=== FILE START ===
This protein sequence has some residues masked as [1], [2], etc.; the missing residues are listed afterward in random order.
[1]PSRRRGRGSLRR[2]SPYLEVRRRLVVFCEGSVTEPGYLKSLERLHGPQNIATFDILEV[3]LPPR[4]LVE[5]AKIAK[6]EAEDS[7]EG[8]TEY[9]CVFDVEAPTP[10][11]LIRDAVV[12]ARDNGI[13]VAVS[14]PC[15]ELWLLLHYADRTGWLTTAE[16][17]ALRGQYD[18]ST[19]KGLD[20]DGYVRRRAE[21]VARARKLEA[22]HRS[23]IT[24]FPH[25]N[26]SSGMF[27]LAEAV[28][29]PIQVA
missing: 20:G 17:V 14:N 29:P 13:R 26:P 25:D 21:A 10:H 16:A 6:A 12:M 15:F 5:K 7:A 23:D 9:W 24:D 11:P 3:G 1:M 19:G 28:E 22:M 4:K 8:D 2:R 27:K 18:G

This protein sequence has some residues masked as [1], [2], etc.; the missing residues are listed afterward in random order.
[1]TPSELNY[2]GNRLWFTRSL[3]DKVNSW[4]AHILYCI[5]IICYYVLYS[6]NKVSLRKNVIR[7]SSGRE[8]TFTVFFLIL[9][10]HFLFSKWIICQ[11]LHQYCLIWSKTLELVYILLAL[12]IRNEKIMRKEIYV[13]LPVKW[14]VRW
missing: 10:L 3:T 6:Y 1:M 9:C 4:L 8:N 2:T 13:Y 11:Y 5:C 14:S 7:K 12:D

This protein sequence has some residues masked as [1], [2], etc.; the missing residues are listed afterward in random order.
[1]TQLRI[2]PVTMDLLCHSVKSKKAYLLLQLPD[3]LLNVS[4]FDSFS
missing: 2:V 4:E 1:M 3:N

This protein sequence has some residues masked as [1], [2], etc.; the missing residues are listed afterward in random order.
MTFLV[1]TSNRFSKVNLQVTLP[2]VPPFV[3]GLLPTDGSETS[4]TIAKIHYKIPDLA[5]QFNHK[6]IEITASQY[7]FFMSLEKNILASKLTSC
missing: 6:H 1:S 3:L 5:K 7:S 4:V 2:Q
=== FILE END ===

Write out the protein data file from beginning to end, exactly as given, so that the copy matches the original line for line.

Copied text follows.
This protein sequence has some residues masked as [1], [2], etc.; the missing residues are listed afterward in random order.
[1]PSRRRGRGSLRR[2]SPYLEVRRRLVVFCEGSVTEPGYLKSLERLHGPQNIATFDILEV[3]LPPR[4]LVE[5]AKIAK[6]EAEDS[7]EG[8]TEY[9]CVFDVEAPTP[10][11]LIRDAVV[12]ARDNGI[13]VAVS[14]PC[15]ELWLLLHYADRTGWLTTAE[16][17]ALRGQYD[18]ST[19]KGLD[20]DGYVRRRAE[21]VARARKLEA[22]HRS[23]IT[24]FPH[25]N[26]SSGMF[27]LAEAV[28][29]PIQVA
missing: 20:G 17:V 14:N 29:P 13:R 26:P 25:D 21:A 10:H 16:A 6:A 12:M 15:F 5:K 7:A 23:D 9:W 24:D 11:P 3:G 1:M 19:G 28:E 22:M 4:K 8:D 2:R 27:K 18:G

This protein sequence has some residues masked as [1], [2], etc.; the missing residues are listed afterward in random order.
[1]TPSELNY[2]GNRLWFTRSL[3]DKVNSW[4]AHILYCI[5]IICYYVLYS[6]NKVSLRKNVIR[7]SSGRE[8]TFTVFFLIL[9][10]HFLFSKWIICQ[11]LHQYCLIWSKTLELVYILLAL[12]IRNEKIMRKEIYV[13]LPVKW[14]VRW
missing: 10:L 3:T 6:Y 1:M 9:C 4:L 8:N 2:T 13:Y 11:Y 5:C 14:S 7:K 12:D

This protein sequence has some residues masked as [1], [2], etc.; the missing residues are listed afterward in random order.
[1]TQLRI[2]PVTMDLLCHSVKSKKAYLLLQLPD[3]LLNVS[4]FDSFS
missing: 2:V 4:E 1:M 3:N

This protein sequence has some residues masked as [1], [2], etc.; the missing residues are listed afterward in random order.
MTFLV[1]TSNRFSKVNLQVTLP[2]VPPFV[3]GLLPTDGSETS[4]TIAKIHYKIPDLA[5]QFNHK[6]IEITASQY[7]FFMSLEKNILASKLTSC
missing: 6:H 1:S 3:L 5:K 7:S 4:V 2:Q